What is the reward? When is victory found? Some Human Resource philosophers will argue never. As Talent Acquisition Specialists, we are on an endless pursuit. One without a beginning nor an end. Is this continuous circle an invitation to insanity or a calming effect on the track of professional excellence?

As we look around at the ambitious contestants we see signs of anticipation, anxiety, confidence, fear, apprehension and adrenaline. This season, the island will be filled with hunters who will be hunted by their own self-conscious. Prepare for a season of thrills and chills that you will never forget.

Each contestant will begin with a Recruiters Survival Kit which will include the following items:

1) CRM Tool
2) Legal Toolkit
3) Measurement/Metric system
4) Industry News Links
5) Social Networking Tools
6) Cultural and Translation Tools – Global Acquisition
7) A Compass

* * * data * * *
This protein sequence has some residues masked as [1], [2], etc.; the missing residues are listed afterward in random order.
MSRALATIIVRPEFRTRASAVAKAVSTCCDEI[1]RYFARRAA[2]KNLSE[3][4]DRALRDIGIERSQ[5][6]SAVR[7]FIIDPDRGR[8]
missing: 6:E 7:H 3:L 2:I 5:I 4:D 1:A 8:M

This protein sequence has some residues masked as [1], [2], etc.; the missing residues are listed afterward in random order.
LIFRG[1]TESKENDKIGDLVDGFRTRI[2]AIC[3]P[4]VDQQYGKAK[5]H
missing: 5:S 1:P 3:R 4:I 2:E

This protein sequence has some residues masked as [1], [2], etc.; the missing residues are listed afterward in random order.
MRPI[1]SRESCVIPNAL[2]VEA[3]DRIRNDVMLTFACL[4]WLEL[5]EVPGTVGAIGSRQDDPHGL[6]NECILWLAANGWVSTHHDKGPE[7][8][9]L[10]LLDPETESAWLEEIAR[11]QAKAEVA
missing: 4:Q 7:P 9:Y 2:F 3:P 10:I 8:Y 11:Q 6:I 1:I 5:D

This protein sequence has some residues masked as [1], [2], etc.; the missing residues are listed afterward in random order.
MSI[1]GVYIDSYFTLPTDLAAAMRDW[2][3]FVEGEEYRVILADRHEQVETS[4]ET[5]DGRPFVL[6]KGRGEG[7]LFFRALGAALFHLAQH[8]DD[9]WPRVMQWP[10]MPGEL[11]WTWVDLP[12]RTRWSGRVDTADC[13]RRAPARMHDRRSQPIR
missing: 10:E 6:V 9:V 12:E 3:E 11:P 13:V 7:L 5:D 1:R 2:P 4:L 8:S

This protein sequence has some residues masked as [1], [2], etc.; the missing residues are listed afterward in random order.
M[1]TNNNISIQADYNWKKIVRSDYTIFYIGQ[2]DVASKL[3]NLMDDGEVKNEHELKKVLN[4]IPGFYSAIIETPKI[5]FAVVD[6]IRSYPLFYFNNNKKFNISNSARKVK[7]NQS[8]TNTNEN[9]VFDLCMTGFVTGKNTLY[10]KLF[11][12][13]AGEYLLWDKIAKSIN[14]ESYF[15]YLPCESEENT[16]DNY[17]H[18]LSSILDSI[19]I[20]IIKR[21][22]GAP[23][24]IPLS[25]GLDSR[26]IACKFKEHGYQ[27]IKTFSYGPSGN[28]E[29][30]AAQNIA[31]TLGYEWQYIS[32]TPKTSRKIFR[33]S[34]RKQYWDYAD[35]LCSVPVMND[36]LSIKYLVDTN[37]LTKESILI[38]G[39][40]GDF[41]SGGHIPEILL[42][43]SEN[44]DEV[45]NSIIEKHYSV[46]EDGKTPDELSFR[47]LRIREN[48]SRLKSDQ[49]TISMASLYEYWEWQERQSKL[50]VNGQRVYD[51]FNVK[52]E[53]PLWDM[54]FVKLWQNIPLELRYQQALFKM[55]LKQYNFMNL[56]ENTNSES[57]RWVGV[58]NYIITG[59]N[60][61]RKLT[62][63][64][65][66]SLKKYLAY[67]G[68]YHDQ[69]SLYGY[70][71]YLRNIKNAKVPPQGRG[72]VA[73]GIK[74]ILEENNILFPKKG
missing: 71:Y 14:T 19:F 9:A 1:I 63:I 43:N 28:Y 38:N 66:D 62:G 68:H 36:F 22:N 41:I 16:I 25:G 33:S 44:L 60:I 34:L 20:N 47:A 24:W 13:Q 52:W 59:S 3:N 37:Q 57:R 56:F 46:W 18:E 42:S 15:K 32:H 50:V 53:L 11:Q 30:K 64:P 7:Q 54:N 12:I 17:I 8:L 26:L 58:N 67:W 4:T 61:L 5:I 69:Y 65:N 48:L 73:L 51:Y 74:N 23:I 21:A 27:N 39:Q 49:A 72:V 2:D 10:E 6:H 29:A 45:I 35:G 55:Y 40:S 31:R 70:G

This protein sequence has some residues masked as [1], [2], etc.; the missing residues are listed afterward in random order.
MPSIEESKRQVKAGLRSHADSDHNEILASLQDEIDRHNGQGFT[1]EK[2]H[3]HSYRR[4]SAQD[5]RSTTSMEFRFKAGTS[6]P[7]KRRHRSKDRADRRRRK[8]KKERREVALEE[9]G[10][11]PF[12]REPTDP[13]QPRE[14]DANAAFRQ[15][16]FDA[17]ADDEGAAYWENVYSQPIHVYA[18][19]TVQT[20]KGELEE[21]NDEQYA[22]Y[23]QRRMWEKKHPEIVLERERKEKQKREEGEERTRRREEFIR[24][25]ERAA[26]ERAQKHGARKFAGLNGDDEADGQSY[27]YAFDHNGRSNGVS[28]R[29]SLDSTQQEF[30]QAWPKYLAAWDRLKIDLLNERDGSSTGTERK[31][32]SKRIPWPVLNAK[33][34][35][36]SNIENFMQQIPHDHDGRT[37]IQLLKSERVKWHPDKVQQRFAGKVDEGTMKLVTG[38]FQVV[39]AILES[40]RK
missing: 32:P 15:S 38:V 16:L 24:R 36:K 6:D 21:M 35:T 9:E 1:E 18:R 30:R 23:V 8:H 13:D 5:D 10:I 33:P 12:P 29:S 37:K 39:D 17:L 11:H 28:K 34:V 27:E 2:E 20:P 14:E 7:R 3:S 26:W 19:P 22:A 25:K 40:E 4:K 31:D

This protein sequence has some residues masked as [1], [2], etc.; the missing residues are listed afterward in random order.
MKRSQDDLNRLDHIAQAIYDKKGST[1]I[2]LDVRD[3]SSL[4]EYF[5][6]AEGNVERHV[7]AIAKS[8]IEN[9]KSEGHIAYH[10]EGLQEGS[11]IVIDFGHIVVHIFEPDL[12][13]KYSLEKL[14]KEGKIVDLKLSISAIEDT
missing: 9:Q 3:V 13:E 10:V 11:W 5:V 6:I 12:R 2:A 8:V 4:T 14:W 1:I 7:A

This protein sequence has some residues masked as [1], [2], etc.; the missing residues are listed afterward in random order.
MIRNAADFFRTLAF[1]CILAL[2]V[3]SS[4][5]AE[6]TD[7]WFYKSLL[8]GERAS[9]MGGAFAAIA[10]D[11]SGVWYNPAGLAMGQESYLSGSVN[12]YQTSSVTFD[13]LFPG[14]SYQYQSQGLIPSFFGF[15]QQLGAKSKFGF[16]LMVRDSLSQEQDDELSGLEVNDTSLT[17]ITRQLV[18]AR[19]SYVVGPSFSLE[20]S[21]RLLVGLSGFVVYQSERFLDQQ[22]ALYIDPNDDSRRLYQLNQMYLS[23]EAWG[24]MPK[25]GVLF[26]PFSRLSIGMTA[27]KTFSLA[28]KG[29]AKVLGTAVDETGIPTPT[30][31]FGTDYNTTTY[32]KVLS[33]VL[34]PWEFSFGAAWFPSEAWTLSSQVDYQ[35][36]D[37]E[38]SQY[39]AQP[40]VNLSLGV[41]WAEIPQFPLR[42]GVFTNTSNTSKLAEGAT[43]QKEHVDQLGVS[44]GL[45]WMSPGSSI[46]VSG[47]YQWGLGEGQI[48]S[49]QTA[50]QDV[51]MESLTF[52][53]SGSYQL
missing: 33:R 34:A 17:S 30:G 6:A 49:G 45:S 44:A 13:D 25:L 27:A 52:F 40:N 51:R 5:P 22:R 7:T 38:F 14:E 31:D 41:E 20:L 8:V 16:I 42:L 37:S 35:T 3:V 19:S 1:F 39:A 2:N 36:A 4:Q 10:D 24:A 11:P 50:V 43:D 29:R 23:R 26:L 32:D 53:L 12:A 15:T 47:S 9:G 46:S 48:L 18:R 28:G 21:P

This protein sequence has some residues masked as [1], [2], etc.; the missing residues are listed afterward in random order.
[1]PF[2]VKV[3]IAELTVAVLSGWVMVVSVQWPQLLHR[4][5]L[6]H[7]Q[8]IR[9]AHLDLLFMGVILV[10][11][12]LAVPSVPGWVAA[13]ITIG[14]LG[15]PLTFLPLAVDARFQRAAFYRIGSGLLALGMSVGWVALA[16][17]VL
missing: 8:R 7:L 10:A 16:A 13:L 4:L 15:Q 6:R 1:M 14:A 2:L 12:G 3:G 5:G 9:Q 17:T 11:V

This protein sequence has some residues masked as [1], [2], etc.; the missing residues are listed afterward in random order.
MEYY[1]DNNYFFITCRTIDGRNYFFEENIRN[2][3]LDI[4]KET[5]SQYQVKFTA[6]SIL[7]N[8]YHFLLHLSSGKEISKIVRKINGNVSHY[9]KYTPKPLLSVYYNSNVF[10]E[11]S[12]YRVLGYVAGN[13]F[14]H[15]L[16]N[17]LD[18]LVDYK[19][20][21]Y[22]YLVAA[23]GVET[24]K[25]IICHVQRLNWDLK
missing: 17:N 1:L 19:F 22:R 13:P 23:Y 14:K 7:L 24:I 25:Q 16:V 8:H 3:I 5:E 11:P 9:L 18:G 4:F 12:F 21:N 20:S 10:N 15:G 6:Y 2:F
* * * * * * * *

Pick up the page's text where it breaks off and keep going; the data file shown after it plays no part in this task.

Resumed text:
Challenge #1

Acquire the highest quality talent while reduce operating costs.

Now that should eliminate half the pool of contestants

Challenge #2

Develop a pipeline of talent and build a community of relationships that will enhance future acquisition needs for the next several quarters and years

Challenge #3

Transition from a traditional process orientated office role to a virtual social media global environment

Challenge #4

Develop a series of unique and creative sourcing techniques that take you out of your bubble and provide you with an edge on the competition

Final Challenge

Revolutionize the world of Talent Acquisition. Dare to change the evolutionary scale and set a new standard.

The field is in place and the island of Recruiterville with all its inhabitants are eager to witness the beginning of the elimination process. Can you feel the energy on the island?